Lombardi

A new play takes a look at a giant in sports history.

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  • Photograph: Joan Marcus

    lombardiREV

    WIN-WIN SITUATION Lauria cheers his boys to victory.

  • Photograph: Joan Marcus

    lombardiWEB1

  • Photograph: Joan Marcus

    lombardiWEB3

  • Photograph: Joan Marcus

    lombardiWEB2

Photograph: Joan Marcus

lombardiREV

WIN-WIN SITUATION Lauria cheers his boys to victory.

Time Out Ratings :

<strong>Rating: </strong>4/5

Researchers have calculated that in your average three-hour NFL broadcast, the ball is in actual play for roughly 11 minutes. I can guarantee that, for the 95-minute duration of Lombardi, Dan Lauria's bellowing-to-speaking ratio is twice as much. Portraying the iconic coach who transformed his losing Green Bay Packers into serial winners in the early '60s, Lauria barks, shouts, howls, roars, and—for subtle effects—growls ominously. Vince Lombardi, we learn in Eric Simonson's canny and humorous script, was not a man given to understatement or mild utterance; through force of will and steel-reinforced lungs he vociferated his way into sports history.

Although Simonson's period drama holds deep respect for its subject as a given, the piece is not a shallow or brain-dead piece of gridiron hagiography. (How revered is Lombardi among pigskin fanatics? Think Hal Prince, circa 1980.) Instead, the playwright (working from David Maraniss's 1999 biography, When Pride Still Mattered) takes pains to show that Coach Lombardi was not winning prizes for World's Greatest Dad: He put team first and family second. Simonson hints at the estrangement of Lombardi's son and shows how his cocktail-loving wife, Marie (flinty and stylish Judith Light), hated living in Podunk, Wisconsin.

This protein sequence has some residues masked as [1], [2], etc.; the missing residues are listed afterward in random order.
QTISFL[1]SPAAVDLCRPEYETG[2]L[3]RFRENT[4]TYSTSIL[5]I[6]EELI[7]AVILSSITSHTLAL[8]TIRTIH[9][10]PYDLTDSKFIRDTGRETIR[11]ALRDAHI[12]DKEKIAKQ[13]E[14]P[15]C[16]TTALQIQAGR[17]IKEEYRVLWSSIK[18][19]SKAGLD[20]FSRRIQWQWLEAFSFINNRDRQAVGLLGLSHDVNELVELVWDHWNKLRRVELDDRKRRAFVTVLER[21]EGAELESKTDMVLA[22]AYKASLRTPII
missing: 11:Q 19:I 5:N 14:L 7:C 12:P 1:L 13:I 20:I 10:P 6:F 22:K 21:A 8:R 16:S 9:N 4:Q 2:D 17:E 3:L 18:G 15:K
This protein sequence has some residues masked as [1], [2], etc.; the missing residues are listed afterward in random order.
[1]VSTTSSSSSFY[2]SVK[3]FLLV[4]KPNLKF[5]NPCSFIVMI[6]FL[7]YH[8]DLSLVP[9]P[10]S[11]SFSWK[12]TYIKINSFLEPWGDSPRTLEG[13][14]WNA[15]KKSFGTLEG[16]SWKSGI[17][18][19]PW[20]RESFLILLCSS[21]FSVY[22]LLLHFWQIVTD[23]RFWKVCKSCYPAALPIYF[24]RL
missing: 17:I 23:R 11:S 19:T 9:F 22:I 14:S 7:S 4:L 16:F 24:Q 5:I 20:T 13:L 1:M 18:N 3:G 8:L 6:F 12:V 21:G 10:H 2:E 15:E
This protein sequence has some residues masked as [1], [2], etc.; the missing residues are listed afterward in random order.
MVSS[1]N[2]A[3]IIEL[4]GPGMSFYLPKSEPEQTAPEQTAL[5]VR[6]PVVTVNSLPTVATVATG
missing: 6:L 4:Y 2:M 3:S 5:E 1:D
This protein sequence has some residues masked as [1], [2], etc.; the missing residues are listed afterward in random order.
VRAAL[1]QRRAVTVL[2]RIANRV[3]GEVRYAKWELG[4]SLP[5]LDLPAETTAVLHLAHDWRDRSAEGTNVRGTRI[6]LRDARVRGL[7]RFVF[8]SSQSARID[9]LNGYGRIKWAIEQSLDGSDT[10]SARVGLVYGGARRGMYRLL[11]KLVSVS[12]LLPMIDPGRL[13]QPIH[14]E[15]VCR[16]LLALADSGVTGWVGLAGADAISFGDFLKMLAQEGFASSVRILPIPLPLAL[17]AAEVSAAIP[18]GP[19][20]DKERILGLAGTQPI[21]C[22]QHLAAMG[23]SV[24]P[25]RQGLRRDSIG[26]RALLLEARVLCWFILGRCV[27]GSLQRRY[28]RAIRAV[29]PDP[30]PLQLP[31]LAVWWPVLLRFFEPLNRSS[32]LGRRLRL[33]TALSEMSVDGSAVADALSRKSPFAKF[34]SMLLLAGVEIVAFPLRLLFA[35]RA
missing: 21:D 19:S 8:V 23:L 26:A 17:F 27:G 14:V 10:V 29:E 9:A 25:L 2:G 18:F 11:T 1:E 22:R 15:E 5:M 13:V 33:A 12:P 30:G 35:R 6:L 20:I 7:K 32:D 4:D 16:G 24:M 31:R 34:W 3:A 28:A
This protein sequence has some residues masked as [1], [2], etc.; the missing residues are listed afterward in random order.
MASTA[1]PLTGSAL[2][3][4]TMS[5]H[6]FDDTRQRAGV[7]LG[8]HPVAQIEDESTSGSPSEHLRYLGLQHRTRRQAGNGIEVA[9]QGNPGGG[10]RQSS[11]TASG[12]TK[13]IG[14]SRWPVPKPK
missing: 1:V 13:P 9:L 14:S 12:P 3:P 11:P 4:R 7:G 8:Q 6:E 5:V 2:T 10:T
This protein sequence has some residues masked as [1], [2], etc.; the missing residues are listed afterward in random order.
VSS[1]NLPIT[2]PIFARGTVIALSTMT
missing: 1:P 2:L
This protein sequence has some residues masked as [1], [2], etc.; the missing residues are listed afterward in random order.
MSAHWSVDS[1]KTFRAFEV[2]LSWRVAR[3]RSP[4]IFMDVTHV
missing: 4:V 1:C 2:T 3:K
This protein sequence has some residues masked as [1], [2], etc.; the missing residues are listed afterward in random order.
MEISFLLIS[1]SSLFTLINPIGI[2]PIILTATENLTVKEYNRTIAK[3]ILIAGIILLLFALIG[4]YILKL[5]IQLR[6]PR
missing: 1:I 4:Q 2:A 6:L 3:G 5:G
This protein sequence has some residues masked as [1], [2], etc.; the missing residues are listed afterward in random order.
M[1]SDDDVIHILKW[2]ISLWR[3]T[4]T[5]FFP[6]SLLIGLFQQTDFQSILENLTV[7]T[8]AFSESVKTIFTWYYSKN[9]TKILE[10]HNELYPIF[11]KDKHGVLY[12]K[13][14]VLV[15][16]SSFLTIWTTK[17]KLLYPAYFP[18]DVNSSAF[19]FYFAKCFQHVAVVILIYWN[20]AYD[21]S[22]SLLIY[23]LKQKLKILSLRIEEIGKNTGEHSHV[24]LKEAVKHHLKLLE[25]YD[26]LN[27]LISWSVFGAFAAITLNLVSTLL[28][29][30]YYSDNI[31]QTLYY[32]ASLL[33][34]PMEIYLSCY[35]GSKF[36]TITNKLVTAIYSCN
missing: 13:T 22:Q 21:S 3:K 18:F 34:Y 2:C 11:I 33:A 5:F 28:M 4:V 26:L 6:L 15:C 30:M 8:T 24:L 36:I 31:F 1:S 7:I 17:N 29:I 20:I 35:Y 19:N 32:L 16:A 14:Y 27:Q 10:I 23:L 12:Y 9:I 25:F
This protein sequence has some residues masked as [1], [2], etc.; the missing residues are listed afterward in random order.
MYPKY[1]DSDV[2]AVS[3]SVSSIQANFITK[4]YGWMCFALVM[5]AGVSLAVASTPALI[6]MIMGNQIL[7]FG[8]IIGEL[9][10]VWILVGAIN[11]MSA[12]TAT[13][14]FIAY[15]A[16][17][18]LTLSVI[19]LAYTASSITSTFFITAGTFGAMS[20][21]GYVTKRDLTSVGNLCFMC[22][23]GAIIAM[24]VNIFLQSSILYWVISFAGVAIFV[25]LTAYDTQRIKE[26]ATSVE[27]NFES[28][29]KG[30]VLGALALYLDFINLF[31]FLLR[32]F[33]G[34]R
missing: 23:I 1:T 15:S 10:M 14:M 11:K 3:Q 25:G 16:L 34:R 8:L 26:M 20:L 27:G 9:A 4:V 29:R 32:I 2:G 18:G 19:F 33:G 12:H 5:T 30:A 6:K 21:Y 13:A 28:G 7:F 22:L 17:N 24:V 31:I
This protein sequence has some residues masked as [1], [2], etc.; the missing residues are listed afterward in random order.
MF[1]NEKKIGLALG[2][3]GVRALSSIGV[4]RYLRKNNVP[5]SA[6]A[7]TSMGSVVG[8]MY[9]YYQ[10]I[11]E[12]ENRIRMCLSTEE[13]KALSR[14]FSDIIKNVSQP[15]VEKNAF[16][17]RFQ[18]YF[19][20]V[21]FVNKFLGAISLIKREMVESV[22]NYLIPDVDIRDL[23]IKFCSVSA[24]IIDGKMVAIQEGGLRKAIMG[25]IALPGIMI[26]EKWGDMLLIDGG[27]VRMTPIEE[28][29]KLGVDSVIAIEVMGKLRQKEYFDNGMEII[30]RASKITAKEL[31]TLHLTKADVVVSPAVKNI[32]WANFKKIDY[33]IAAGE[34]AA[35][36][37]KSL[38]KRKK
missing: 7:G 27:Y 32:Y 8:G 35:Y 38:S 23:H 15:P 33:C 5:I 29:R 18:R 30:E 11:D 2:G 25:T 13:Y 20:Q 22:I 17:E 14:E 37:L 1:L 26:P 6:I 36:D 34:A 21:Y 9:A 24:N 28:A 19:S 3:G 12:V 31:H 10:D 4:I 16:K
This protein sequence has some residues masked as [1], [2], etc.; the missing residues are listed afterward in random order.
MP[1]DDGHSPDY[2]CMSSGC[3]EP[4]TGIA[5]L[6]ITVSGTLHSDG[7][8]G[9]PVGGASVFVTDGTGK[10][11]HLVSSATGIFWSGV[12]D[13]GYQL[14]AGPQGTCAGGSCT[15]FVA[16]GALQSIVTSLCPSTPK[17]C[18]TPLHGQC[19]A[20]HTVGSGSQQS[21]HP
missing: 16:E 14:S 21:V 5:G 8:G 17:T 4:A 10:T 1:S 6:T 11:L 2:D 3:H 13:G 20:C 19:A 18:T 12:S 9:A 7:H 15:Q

The warm, squarely paternal Dan Lauria stomps and chomps magnificently through his title role, revealing a man almost comically driven. There's enough flexibility in the text and performances that we see Lombardi as a tactical genius one minute and a screaming buffoon the next. His human flaws, alongside his talent, complete him. Luckily, he's not the only neatly rounded character on stage: With its uniformly good cast, tight direction and frequent flashes of humor, Lombardi is solid playing in every sense of the word.

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Circle in the Square Theatre. By Eric Simonson. Dir. Thomas Kail. With Dan Lauria, Judith Light. 1hr 35mins. No intermission. Buy tickets.

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